By Lee Pitts
I love nuts, bolts and hardware so much that we came real close 40 years ago to opening a hardware store in our small town. Instead, we opened a stationery store and someone else opened the hardware store. We made a little money, but the hardware store owner struck a gold mine and is now living on his 200-foot yacht off the coast of Greece.
I love hardware stores, and by that, I don’t mean Home Depot, Lowe’s, Menards or Tractor Supply, all great stores, one and all. But we live 30 minutes away from the nearest Home Depot, which means it’s a one hour trip to buy one carriage bolt or a bar of Lava Soap. (Can you believe our local grocery store doesn’t sell Lava? They must figure no one works hard enough to get their hands dirty anymore. And they may be right!)
When I say a hardware store, I’m talking about the ones that serve small rural communities. In many respects, ours is very much like the general store of yesteryear where you can buy pet food, rhododendrons, Carhartt hoodies, soda pop, 5-hour energy drinks, candy bars and deck screws all in one place. Ours even has an all-new frozen food section for recently divorced men who want to buy their dinner in the same store they buy their chainsaws.
Our local hardware store is bulging at the seams, so every morning, they move out plants, barbecue pits, patio furniture and even dinosaurs for the garden, so the sidewalk out front looks like a Tijuana swap meet! Our local hardware store doesn’t sell beer and wine yet but they do give away free popcorn on the weekend, which draws customers like donuts do cops. There’s just something about the smell of popcorn drenched in butter that makes you want to buy a $300 leaf blower.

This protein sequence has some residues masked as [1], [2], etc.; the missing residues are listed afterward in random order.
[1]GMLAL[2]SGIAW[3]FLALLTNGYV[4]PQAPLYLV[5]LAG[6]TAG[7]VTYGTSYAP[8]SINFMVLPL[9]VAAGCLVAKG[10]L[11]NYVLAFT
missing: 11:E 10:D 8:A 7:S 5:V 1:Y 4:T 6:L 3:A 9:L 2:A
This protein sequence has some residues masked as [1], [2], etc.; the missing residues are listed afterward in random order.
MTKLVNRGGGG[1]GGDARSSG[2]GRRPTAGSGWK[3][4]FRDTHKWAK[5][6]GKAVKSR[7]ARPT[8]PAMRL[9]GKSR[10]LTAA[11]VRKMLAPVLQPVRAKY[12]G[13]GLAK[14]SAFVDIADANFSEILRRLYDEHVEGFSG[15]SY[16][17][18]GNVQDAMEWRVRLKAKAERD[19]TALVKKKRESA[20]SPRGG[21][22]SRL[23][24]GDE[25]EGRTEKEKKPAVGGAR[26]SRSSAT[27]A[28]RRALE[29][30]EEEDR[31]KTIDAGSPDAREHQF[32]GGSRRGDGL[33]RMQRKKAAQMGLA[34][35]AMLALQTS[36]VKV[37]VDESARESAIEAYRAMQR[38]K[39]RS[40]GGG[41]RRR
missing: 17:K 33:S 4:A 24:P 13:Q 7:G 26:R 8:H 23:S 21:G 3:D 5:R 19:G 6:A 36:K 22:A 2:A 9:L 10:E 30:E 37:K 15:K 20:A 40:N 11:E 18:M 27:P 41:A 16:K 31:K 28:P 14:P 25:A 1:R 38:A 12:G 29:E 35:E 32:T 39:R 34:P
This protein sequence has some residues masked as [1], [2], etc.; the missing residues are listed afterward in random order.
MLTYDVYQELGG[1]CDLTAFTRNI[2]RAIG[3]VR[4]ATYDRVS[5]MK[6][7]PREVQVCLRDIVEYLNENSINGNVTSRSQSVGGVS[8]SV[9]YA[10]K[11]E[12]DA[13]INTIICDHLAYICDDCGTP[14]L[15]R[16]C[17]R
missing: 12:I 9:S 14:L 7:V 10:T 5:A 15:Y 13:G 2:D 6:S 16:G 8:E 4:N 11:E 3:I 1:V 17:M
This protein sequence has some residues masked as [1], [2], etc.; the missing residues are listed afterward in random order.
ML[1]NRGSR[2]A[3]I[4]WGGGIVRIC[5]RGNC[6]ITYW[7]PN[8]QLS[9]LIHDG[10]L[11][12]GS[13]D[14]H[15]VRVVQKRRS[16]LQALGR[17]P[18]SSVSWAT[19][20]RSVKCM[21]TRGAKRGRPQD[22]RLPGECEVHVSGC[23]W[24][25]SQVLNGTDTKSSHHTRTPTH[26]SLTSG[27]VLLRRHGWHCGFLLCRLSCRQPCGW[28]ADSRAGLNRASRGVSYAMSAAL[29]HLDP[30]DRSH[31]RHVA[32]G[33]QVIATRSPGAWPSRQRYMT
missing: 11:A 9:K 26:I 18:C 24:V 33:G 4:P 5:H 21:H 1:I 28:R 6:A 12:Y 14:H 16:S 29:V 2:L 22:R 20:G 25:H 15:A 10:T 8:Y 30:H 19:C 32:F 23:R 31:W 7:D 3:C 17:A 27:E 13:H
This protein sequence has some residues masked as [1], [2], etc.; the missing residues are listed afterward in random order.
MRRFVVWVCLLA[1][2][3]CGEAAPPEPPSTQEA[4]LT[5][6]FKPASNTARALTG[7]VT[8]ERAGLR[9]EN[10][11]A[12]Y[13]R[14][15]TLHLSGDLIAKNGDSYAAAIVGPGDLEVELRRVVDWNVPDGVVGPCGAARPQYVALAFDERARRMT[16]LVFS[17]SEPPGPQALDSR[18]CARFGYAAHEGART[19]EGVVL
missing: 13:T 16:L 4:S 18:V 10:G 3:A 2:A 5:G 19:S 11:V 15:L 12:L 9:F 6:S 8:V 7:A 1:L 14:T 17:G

Over the years, I’ve collected my hardware store of sorts with a giant collection of nuts, bolts, hinges, washers, refrigerator lightbulbs, bearings, padlocks, bug spray, metric sockets, O rings, and WD 40. (You can never have enough WD 40!) I’m so well stocked that on rare occasions when the hardware store doesn’t have something, they send the customer to my house.
Normally, I’d rather have a root canal than go shopping, so while my wife buys our necessities in the grocery and drugstores, I’m getting in a little retail therapy getting blisters on my MasterCard in the hardware store doing the same thing, buying necessities like an air freshener for the car and sacks of bulk nails. Even though, with the advent of nail guns, no one has hammered in a nail since 1982.
The best part of having a local hardware store is that when the rubber flap thingy in the back of the toilet breaks, you can’t wait for Amazon to deliver a replacement part, or make multiple trips to Home Depot and waste an hour in trip time and another waiting for a salesperson to help you. I wouldn’t live near a town that didn’t have its own hardware store and here’s why.
Recently the faucet in my bathroom sprung a gusher and I thought it would be an easy fix, even though it was 35 years old. I thought all I needed was the rubber washer on the bottom. When I took it back the first time, the sales “associate” (that’s what it said on her badge) said I’d merely bought the wrong washer. On my second trip back, the associate suggested I buy the entire stem, which, much to my chagrin, was also the wrong size. Ditto the third and fourth trips. On the fifth trip, I wore a disguise and waited until the associate who’d helped me earlier was on her break. The new associate suggested a different fix but I never did get the right part. I decided to go to a store on my next trip to a bigger town to avoid further embarrassment.
A few days later when I took the wrong part back to our local hardware store for a refund, thankfully, the clerk didn’t recognize me. I apologized and said, “I must hold the record for having to come back to the hardware store the most times on the same day.”
She just laughed and said, “No, I just heard on my break about one idiot who had to come back five times!”
Can you imagine that? I’m afraid I can.